I spent a few nights in Corsica when travelling on one of Maeve O’Meara’s Gourmet Safari tours in 2014. As you can imagine, it was a great foodie experience heightened by the fact that I’d always hankered to see Corsica, home of the great Napoleon Bonaparte. With its rugged coastline, towering cliffs and dense maquis bush, Corsica proved to be everything wild and wonderful as well as the source of many fine foods and local produce as you’ll see...
Bonicafio, a heavily-fortified historic city at the southernmost end of the island of Corsica, is known for its delicious fish soup. With its superb natural harbour and long jagged coastline, I can well imagine how much fish and seafood was once caught and consumed in days gone by.
The soup we sampled was interesting as the chefs not only throw bits of fish into the soup pot but odds and ends of clams, crab and other seafood too and then purée everything at the end. Yes everything! Even the heads and bones are ground up in the processor. It’s been likened to the Bouillabaisse of Marseille but with fennel in place of saffron - and different types of fish. The result is a soup that’s deliciously fishy but with a certain gritty quality to it. It’s not smooth like a pumpkin or pea soup but excellent nonetheless. We ate it served with a toasted round of French bread which we topped with the traditional rouille (paste of chilli and red capsicum) and grated Parmesan. With a glass of the local pale rosé, it would make a stunning lunch, or a starter before dinner.
We stopped at Pero Longo winery for a wine tasting and talk by the vigneron Pierre Richarme on how he started making his bio-dynamic Vin de Corse. The winery is near the historic village at Sartenne which is also worth a stop. We dined al fresco under the trees as it was a surprisingly hot day - more than 30deg C. I hit the jackpot by selecting a slow-cooked veal with green olives and carrots for my lunch. A perfect match with the 2012 red wine Vin de Corse Sartene.
Honey is special in Corsica as it carries the grassy flavour of the fragrant maquis, the dense undergrowth that dominates this mountainous island. Of course there are several types of local honey (meil de Corse) that sport the mark of AOP or Appellation d’Origine Protegée, formerly known as AOC (Appellation d’Origine Contrôlée). Corsican honey was granted the AOC in 1998, the first honey in the world to be granted this status.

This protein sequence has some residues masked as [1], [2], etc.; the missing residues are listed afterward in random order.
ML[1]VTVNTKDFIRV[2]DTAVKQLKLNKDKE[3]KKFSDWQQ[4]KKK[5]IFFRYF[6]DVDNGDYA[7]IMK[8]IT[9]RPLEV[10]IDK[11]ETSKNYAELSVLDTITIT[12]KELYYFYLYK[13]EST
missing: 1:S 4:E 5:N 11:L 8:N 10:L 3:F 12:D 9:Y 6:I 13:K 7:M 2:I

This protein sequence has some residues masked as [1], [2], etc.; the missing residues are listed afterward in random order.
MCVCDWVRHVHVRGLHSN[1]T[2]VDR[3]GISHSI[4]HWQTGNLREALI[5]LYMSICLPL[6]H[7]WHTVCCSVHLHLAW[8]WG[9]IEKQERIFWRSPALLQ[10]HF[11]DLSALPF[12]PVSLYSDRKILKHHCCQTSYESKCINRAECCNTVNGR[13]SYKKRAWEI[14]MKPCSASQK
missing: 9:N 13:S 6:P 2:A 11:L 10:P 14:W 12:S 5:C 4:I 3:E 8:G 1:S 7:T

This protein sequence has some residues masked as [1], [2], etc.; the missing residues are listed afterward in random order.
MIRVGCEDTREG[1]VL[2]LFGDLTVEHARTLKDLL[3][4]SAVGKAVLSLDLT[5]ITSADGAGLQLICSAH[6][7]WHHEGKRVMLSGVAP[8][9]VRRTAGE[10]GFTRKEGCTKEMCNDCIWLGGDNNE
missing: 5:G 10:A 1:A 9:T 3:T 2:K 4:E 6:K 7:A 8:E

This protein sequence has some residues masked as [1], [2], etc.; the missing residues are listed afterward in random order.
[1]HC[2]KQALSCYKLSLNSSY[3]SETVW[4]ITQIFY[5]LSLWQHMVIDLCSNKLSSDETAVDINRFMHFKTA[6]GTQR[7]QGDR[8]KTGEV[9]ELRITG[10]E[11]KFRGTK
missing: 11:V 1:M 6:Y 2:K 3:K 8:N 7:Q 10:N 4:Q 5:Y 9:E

Similarly I spotted local myrtle jam and marmalade made from clementines (mandarins) with a bitter citrus tang. Lovely on a hunk of fresh bread in the afternoon.
Check out these magnificent ox-heart tomatoes and succulent ripe apricots. Divine.
It was a real pleasure to have a knowledgeable cook and lovely, gracious lady as our guide to Ajaccio and the local food scene. Rolli Lucarotti is an English lady who has lived in Corsica for 40 years and is the author of a comprehensive cookbook “Recipes from Corsica”. She was a consultant to Yotam Ottolenghi when he visited Corsica to film segments for his TV cooking show. She shared her knowledge and love of Corsican produce with us. Even though I vowed to buy NO more cookbooks, I ended up getting a copy of her thorough recipe book which she happily signed for me on the night of our final long table dinner in Ajaccio.
Together with Rolli Lucarotta we strolled around the open-air markets in the city centre and gaped at huge tubs of olives and vats of glacé fruit e.g. citron confits. There were all sorts of whole nuts, seeds, peppers, dried herbs, as well as sweet strawberries and fresh apricots in season. Not forgetting beaut ox-heart tomatoes and white asparagus. There were oooh’s and aaah’s every few minutes.
Corsica is a fascinating place to visit, especially for the foodies among us. The stunning local produce and bustling markets; the intense flavours and the wild and beautiful countryside settings make it a holiday to remember.